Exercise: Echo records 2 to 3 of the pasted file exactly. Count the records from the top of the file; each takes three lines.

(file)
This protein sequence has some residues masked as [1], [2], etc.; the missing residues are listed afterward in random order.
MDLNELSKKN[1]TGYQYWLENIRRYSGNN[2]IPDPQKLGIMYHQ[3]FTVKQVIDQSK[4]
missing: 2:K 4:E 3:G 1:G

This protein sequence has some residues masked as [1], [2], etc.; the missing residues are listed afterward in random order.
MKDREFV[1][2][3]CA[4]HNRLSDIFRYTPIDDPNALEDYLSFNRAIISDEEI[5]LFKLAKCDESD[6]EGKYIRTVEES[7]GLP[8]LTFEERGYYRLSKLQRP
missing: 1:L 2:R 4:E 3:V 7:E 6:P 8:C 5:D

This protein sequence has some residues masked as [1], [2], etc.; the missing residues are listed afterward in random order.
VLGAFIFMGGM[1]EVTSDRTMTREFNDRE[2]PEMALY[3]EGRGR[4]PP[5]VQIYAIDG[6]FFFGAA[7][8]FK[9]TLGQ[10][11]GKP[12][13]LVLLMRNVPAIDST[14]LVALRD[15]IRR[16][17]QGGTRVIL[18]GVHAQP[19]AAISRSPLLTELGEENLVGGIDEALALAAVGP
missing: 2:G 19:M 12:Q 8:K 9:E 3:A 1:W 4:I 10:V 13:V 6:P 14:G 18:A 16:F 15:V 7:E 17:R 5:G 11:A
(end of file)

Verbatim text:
This protein sequence has some residues masked as [1], [2], etc.; the missing residues are listed afterward in random order.
MKDREFV[1][2][3]CA[4]HNRLSDIFRYTPIDDPNALEDYLSFNRAIISDEEI[5]LFKLAKCDESD[6]EGKYIRTVEES[7]GLP[8]LTFEERGYYRLSKLQRP
missing: 1:L 2:R 4:E 3:V 7:E 6:P 8:C 5:D

This protein sequence has some residues masked as [1], [2], etc.; the missing residues are listed afterward in random order.
VLGAFIFMGGM[1]EVTSDRTMTREFNDRE[2]PEMALY[3]EGRGR[4]PP[5]VQIYAIDG[6]FFFGAA[7][8]FK[9]TLGQ[10][11]GKP[12][13]LVLLMRNVPAIDST[14]LVALRD[15]IRR[16][17]QGGTRVIL[18]GVHAQP[19]AAISRSPLLTELGEENLVGGIDEALALAAVGP
missing: 2:G 19:M 12:Q 8:K 9:E 3:A 1:W 4:I 10:V 13:V 6:P 14:G 18:A 16:F 15:V 7:E 17:R 5:G 11:A